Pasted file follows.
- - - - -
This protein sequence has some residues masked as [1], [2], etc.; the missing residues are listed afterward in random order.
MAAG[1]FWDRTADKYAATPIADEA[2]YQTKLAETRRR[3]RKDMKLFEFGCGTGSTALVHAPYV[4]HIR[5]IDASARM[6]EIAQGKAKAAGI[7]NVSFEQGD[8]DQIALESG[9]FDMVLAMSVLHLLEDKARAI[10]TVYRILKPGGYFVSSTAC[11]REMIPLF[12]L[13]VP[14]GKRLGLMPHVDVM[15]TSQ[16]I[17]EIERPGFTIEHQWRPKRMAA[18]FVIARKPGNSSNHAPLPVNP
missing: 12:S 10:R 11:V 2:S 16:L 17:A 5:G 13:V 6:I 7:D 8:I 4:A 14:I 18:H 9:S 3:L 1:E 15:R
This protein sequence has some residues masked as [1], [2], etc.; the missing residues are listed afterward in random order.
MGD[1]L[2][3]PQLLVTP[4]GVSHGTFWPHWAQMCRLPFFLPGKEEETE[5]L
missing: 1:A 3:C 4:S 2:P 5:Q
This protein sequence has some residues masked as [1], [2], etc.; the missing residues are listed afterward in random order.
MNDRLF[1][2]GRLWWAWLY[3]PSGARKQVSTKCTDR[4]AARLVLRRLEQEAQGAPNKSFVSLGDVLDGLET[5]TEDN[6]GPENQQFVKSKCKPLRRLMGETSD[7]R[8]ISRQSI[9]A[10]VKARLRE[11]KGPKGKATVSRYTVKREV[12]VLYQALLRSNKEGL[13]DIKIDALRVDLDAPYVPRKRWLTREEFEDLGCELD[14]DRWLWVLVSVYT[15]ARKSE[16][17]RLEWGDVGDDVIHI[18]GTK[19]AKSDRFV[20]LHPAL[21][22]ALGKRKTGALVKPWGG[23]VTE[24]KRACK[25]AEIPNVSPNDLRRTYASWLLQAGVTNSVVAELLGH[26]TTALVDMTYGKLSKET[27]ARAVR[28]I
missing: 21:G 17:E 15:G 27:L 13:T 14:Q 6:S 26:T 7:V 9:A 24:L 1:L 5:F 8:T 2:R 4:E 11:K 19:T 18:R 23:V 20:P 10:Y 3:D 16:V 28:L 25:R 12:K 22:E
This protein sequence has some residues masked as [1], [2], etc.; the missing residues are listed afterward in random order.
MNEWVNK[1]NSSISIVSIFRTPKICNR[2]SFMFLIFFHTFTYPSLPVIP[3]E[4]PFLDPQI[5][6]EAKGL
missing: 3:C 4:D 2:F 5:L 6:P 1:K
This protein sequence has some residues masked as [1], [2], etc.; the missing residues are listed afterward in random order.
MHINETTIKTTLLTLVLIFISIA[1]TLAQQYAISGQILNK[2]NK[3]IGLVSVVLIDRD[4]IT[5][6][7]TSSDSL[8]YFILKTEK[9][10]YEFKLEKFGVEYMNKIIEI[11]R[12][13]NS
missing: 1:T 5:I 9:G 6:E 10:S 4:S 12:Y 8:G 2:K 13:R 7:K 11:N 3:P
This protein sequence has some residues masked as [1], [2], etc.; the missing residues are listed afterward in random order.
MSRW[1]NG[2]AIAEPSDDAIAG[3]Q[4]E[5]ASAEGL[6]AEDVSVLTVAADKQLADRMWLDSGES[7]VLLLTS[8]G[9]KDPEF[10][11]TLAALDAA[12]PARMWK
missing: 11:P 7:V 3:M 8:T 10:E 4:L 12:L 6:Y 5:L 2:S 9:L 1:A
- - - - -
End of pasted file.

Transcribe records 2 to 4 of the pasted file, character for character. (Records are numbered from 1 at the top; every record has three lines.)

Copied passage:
This protein sequence has some residues masked as [1], [2], etc.; the missing residues are listed afterward in random order.
MGD[1]L[2][3]PQLLVTP[4]GVSHGTFWPHWAQMCRLPFFLPGKEEETE[5]L
missing: 1:A 3:C 4:S 2:P 5:Q
This protein sequence has some residues masked as [1], [2], etc.; the missing residues are listed afterward in random order.
MNDRLF[1][2]GRLWWAWLY[3]PSGARKQVSTKCTDR[4]AARLVLRRLEQEAQGAPNKSFVSLGDVLDGLET[5]TEDN[6]GPENQQFVKSKCKPLRRLMGETSD[7]R[8]ISRQSI[9]A[10]VKARLRE[11]KGPKGKATVSRYTVKREV[12]VLYQALLRSNKEGL[13]DIKIDALRVDLDAPYVPRKRWLTREEFEDLGCELD[14]DRWLWVLVSVYT[15]ARKSE[16][17]RLEWGDVGDDVIHI[18]GTK[19]AKSDRFV[20]LHPAL[21][22]ALGKRKTGALVKPWGG[23]VTE[24]KRACK[25]AEIPNVSPNDLRRTYASWLLQAGVTNSVVAELLGH[26]TTALVDMTYGKLSKET[27]ARAVR[28]I
missing: 21:G 17:E 15:G 27:L 13:T 14:Q 6:S 26:T 7:V 9:A 24:L 1:L 5:F 8:T 2:R 4:E 11:K 19:T 18:R 23:V 20:P 10:Y 3:D 16:V 28:L 25:R 12:K 22:E
This protein sequence has some residues masked as [1], [2], etc.; the missing residues are listed afterward in random order.
MNEWVNK[1]NSSISIVSIFRTPKICNR[2]SFMFLIFFHTFTYPSLPVIP[3]E[4]PFLDPQI[5][6]EAKGL
missing: 3:C 4:D 2:F 5:L 6:P 1:K